The most exciting part was getting the Xeons out of their packaging and into their sockets. I was a little afraid of bending pins. As the lever is quite hard on pressing the CPU, but alas, that is the way it works! Also, I think my arctic silver solution has dried from years of use, or rather of not using it as often. And it was hard for me to create a smooth thermal mix screen on top of the CPUs so you could read the letters still and it was uniformly applied. so I decided to just wipe it clean again and apply a little to each CPU and let the heatsink spread it when re-assembled. So I don't really *know* for sure if I used too little.

    I have owned macs since 1990s and this is by far, by far, the easiest to upgrade. The CPU swap is really just as promised back in the ZIF (zero insertion force) socket days. Just swap and off you go. No adjusting the height of the heatsink, no jumper settings, no taking off the metal cap on the CPU, no nothing. It is great!

    I was already kind of expecting something would go wrong and the mac would not start up, but I did the swap on Thursday and have been rendering, emailing, listening to music and downloading items without a hitch pretty much every day for hours. I am writing it from it right now. And the CPUs are idling at around 35 degrees C. 75 degrees C when fully used (the fans kick in and the temps come back to 35 degrees C)

    And lastly, I know in theory, the TDP of above 100 watts per CPU was still acceptable, as some other people had claimed to have done it and OWC says also you can do it. But I *still* was kind of anxious to see if it WOULD work :p

    I love it!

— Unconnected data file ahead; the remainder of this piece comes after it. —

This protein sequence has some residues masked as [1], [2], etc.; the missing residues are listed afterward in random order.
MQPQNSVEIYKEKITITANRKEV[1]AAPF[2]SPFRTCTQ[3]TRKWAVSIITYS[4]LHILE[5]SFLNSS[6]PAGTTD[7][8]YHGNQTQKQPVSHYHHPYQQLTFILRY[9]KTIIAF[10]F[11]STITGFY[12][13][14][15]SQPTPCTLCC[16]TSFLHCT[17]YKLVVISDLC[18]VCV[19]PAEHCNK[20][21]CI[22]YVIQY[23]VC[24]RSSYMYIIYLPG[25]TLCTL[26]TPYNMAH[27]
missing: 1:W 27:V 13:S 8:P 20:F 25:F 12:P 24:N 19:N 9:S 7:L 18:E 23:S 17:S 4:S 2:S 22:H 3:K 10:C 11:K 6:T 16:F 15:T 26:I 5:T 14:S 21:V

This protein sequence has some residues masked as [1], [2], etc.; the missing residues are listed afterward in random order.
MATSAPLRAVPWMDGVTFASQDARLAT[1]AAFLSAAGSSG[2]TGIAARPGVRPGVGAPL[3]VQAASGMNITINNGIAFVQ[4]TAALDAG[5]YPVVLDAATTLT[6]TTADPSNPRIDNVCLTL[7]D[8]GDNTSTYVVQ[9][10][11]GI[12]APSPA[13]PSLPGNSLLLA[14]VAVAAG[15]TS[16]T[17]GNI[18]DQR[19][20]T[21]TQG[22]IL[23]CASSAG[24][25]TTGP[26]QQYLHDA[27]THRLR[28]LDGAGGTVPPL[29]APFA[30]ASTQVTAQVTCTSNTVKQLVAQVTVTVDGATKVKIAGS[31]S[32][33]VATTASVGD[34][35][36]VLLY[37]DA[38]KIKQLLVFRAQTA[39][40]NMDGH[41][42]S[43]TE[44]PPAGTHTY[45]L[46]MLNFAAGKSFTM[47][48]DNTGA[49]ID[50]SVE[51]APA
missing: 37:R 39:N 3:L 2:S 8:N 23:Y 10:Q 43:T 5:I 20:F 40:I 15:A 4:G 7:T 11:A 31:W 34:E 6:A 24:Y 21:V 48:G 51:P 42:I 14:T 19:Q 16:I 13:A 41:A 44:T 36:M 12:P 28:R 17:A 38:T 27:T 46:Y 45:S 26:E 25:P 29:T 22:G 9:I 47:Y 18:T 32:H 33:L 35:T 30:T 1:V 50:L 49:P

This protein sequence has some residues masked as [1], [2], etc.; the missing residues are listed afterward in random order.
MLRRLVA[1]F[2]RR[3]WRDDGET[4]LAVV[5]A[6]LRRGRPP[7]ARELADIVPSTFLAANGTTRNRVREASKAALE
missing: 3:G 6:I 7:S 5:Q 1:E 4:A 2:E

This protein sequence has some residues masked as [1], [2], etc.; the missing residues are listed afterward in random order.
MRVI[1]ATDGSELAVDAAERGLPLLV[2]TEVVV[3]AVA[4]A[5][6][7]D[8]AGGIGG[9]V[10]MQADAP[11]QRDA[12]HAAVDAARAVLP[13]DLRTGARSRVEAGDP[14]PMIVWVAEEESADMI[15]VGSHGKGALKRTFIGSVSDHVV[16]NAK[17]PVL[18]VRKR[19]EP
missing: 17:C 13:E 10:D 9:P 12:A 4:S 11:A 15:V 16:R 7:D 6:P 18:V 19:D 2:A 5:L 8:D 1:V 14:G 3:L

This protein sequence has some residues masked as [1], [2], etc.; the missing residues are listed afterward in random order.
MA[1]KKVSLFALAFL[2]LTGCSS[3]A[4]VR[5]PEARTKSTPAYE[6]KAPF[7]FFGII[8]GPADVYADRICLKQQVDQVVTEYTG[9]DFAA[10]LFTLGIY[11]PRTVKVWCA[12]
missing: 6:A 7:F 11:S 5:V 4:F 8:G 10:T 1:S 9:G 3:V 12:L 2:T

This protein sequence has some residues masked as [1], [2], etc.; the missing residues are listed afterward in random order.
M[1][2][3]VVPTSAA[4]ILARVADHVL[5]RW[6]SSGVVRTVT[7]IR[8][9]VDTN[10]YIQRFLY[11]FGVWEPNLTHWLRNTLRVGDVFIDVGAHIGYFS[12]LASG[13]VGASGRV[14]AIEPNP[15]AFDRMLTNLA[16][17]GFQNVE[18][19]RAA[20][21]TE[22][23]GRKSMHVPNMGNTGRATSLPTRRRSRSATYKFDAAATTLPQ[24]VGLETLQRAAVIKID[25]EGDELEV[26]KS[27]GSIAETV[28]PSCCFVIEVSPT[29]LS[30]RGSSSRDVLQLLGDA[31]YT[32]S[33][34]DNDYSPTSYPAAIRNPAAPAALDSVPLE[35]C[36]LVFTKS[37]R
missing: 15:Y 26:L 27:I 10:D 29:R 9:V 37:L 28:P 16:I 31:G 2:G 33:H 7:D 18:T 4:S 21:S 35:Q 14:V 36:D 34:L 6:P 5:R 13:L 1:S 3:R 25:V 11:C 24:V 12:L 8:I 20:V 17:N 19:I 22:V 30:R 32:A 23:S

Yes I know that it was a little expensive, but, not all decisions are economic in nature! :p love my Mac Pro, until Xeon Sandy Bridge comes out! lol
     

    Attached Files:

    Somian likes this.
  2. macrumors demi-god

    Zwhaler

    Joined:
    Jun 10, 2006
    #2
    I'm impressed, very informative... I secretly wanted to do this, but went with what I could get from Apple without modifying the CPUs, does System Profiler recognize the upgrade? What are your Geekbench scores?
     
  3. mac666er, Sep 19, 2011
    Last edited: Sep 19, 2011

    thread starter macrumors regular

    Joined:
    Feb 7, 2008
    Location:
    San Francisco, CA
    #3
    A screenshot of system profiler:
     

    Attached Files:

    • 1.jpg
      1.jpg
      File size:
      167.9 KB
      Views:
      2,647
  4. macrumors demi-god

    Zwhaler

    Joined:
    Jun 10, 2006
    #4
    That's really badass, I definitely want to see your Geekbench score. Mine gets a score of 21,249 in 32-bit mode.
     
  5. macrumors 6502a

    Joined:
    Mar 15, 2011
    #5
    nice job! How much did the CPU's cost you?
     
  6. mac666er, Sep 19, 2011
    Last edited: Sep 19, 2011

    thread starter macrumors regular

    Joined:
    Feb 7, 2008
    Location:
    San Francisco, CA
    #6
    Thanks! :D I would imagine the score would be twice of a dual processor Westmere MacPro @ 2.4Ghz. At least for the CPU score
     
  7. thread starter macrumors regular

    Joined:
    Feb 7, 2008
    Location:
    San Francisco, CA
    #7
    Geekbench score is 24547. I guess it is not that high since:

    1. it is in 32-bit mode
    2. some of the tests are 1 core only!
     

    Attached Files:

    • 2.jpg
      2.jpg
      File size:
      237.1 KB
      Views:
      766
  8. macrumors 6502a

    Joined:
    Mar 15, 2011
    #8
    I would've expected more from a cpu that costs $1.800-$2000 each than just ~10%ish (compared to the 2.93)
     
  9. thread starter macrumors regular

    Joined:
    Feb 7, 2008
    Location:
    San Francisco, CA
    #9
    Well,

    The CPUs were $1,500 each or so.